Tenant of Wildfell Hall
'The Tenant of Wildfell Hall', originally published in 1848, is onsidered one of the first feminist novels because it challenged the social norms of the Victorian era. It is the second of only two novels written by Anne Bronte. This romantic novel tells the story of the titular character, a beautiful young woman, thought to be recently widowed, suddenly moves into the half ruined Wildfell Hall with her five year old son, young squire Gilbert Markham and the local residents are intrigued. Gilbert meets the aloof newcomer Helen Graham by chance, falls in love with her, and she with him. Their passion is held in check by her mysterious relationship with the handsome but cruel Arthur Huntingdon. Her dramatic flight from him is revealed in her journal -- a story within a story.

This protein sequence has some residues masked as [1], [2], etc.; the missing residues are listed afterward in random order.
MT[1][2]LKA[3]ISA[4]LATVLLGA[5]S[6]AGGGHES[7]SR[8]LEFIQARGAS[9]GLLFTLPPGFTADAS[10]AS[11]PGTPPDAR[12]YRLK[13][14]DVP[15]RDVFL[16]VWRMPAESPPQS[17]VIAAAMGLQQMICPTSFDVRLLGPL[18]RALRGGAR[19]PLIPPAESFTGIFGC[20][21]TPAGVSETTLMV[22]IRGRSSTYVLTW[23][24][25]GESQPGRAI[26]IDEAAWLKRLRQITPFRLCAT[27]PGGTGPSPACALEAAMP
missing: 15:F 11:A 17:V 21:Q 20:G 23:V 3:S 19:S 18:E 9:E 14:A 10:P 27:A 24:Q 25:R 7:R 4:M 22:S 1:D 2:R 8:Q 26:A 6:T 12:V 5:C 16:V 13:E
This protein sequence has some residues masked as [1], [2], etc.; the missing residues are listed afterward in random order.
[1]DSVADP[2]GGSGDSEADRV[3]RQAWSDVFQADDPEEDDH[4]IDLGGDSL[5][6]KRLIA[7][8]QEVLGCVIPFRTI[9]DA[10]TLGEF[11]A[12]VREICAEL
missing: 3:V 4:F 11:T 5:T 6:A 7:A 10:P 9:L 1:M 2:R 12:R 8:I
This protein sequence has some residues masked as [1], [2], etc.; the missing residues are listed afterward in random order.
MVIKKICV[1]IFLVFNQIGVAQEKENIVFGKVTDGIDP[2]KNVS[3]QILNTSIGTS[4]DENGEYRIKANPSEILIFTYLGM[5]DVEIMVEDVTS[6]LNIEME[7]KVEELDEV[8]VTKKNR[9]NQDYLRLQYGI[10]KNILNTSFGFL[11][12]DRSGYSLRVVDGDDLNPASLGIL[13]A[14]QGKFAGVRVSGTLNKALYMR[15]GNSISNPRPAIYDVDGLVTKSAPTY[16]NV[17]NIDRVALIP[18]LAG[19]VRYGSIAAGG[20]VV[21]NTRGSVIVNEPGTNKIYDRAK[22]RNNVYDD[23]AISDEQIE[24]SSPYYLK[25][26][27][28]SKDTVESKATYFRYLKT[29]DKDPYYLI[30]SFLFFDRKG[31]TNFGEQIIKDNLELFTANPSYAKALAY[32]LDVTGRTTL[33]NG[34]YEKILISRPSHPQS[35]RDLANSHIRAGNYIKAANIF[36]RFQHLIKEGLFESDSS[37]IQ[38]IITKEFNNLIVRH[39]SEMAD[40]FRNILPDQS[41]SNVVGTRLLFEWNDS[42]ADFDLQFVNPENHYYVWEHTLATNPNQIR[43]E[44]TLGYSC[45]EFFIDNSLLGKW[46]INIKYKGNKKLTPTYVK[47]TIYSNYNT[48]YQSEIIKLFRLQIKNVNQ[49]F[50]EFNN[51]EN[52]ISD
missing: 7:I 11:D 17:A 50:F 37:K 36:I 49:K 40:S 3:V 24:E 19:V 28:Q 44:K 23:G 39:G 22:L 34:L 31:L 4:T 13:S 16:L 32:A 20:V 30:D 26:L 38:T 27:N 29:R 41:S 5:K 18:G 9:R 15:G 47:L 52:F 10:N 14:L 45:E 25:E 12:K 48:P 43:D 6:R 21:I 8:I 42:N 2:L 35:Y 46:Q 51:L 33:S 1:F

The novel is told through the letters and diaries of several main characters, each embedded in the one that came before. The novel is both written in the first person and at the same time features several different narrators. Probably the most shocking of Bronte's novels, it had an instant and phenomenal success, but after Anne's death her sister Charlotte prevented its re-publication in England until 1854.
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